Havana, Cuba, October 2013, www.cubanet.org – Humberto Real Suarez is another of the men who disembarked on the night of 15 October 1994 on the coasts of Caibarien, along with Armado Sosa Fortuny.
Today he is serving a sentence of 30 years imprisonment in “Kilo 8” maximum security prison in Camagüey.
The group of seven men, under the command of Sosa Fortuny, had sailed from Tavernier, Florida. They belonged to the Democratic National Unity Party (PUND), but they had received minimal military training, barely knew each other, and they were inferior in number and materiel to the army they intended to fight when they got to the Island.
It’s been 19 years since the night when an accidental shot from Real Suárez’s rifle cost the life of a man and thwarted the plans of the command to create a guerrilla front in the Escambray Mountains.
“I came here to fight against the government army, not to kill any civilians. The man’s death was an accident. But the reasons that made me return to Cuba, ready to engage in armed insurrection, are still valid,” he says in a telephone interview with Cubanet.
After a year and a half of psychological torture at the Villa Marista prison, he was tried in 1996 and sentenced to death. He was then 26 years old.
Independent lawyers from the Cuban Commission on Human Rights and National Reconciliation, after analyzing the prosecutor’s file, concluded that there was insufficient evidence to charge Real Suárez for the death, and issued a call to human rights organizations to intercede with the Castro government for his life.
The pressure exerted by the appeal of his parents, Graciela Suarez and Humberto Real, calling for international support to preserve his life, alongside the work of human rights organizations and the declaration of renowned intellectuals like Mario Vargas Llosa, resulted in Real Suárez not being executed. In December 2010 the initial sentence was commuted to 30 years in prison.
The document in which the sentence was given in 2010 again stated that no explosives were found among the weapons taken. That did not remove what was in the prosecution’s description of the alleged intentions — without any proof: “to carry out violent actions against schools and public facilities.”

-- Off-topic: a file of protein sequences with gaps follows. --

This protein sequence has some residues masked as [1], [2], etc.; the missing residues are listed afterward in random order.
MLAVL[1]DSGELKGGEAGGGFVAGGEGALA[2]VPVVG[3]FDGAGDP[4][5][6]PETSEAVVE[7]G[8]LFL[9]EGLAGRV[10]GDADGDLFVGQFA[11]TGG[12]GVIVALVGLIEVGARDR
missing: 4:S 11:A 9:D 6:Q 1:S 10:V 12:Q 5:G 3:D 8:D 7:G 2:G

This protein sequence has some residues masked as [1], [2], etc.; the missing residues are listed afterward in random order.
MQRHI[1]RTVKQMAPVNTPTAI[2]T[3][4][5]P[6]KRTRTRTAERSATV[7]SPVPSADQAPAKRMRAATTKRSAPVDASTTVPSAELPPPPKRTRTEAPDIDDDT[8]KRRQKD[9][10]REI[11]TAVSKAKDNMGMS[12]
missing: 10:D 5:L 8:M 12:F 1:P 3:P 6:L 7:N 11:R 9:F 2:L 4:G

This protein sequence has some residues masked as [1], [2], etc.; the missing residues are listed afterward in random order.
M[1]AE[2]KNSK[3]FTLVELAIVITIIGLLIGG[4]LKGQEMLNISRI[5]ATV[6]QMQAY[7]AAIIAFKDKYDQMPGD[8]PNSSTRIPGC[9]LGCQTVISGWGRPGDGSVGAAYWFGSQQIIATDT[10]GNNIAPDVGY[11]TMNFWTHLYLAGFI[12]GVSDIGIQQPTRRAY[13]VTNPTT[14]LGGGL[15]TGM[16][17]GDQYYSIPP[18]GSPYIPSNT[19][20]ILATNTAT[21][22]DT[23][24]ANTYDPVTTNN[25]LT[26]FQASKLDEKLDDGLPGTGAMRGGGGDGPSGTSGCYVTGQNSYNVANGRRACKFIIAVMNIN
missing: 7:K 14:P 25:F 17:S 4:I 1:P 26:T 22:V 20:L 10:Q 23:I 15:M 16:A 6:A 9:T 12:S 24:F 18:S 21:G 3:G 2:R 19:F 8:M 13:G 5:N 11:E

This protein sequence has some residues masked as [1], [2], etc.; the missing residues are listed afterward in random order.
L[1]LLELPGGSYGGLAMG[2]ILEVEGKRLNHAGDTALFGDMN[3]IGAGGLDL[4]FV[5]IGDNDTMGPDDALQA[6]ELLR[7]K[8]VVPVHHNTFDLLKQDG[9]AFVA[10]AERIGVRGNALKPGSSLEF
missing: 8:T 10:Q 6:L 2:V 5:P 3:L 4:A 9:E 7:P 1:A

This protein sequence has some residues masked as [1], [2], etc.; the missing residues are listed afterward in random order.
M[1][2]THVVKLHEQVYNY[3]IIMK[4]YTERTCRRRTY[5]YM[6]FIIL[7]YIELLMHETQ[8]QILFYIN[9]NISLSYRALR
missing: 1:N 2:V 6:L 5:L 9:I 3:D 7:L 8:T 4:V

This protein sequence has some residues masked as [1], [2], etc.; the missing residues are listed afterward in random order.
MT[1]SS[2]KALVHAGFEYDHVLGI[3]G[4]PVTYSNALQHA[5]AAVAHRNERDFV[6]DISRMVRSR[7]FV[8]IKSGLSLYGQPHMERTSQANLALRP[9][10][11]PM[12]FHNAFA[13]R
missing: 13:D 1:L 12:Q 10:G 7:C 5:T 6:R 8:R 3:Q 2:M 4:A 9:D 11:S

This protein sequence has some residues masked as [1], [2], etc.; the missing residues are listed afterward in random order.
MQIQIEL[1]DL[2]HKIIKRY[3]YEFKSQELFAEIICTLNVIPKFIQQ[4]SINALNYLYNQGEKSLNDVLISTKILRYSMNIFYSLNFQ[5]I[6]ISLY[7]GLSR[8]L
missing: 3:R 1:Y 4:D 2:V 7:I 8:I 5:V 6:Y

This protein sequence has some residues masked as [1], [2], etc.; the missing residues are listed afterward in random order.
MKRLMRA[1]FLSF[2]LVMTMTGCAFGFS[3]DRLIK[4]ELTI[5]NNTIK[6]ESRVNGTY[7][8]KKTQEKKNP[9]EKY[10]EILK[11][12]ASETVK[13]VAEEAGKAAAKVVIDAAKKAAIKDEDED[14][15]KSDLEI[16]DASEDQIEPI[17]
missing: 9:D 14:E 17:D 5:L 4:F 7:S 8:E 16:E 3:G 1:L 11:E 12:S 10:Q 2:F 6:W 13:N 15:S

On the other hand, several paragraphs describe the accused as anti-social elements, imitating the propaganda the Spanish government used against the mambises — at the beginning of the Ten Years War — painting them as “highwaymen” to the Cuban public. And much later — in the sixties of the last century — against the rebels fighting the Castro autocracy, calling the extermination of thousands of Cubans in the Escambray mountains, “a fight against bandits.”
Demanding Dignified Treatment
When asked how how he endured for so many years a death sentence staring him in the face, Real Suárez replied that faith in God allowed him to live those 16 years without fear of execution.
Today his life is spent in a cell in the Kilo 8 prison, but shares the day with other prisoners. At 6:00 am, the guards open the gate and let him walk up and down a 40 yard corridor, until 6:00 PM. Each day, the prisoner is entitled to one hour of sunshine in the courtyard of the prison.
Recently, Humberto Real Suarez’s launched a new public petition. This time before the Archbishop of Havana, begging Cardinal Jaime Ortega to arrange the transfer of their child to a prison in the province in Matanzas, as it very difficult to travel to the province of Camagüey, given the difficult conditions of transportation in Cuba and the advanced age of both parents. Graciela Suarez and Humberto Real, have as the only purpose in life to alleviate the prison hardships of their son, through family visits that have been held during these 19 years.
Humberto Real’s father, also interviewed Cubanet, related that when he saw his son for the first time after the 1996 trial, he only managed to say, “Here is your father.” Graciela, the mother, says she has never been able to sleep a full night.
Justice in Cuba looks after its own interests
The speech that served as an ideological alibi to the court that convicted Real Suárez – in 1996 and 2010 – is a discourse of extreme violence, exemplified in the slogan “Socialism or Death,” among others.
On July 13, 1994 (the same year of the failed landing), 41 people, some of them children, died at sea as a result of the deliberate sinking of the tugboat “13th of March.” The responsibility for these deaths was never acknowledged by the government, which instead of bringing forward those who were guilty, responded to the popular protests known as The Maleconazo (August 5, 1994) with more repression. Later they justified it, in the face of national and foreign public opinion, with uninterrupted ideological propaganda in all the mass media, a maneuver known as the Battle of Ideas.
Humberto Real Suárez and his companions were not tried with all the procedural guarantees, but none has asked for clemency. They, along with many inside and outside the island, continue to hold on to the dream of freedom and human rights for all Cubans.
Cubanet, October 18, 2013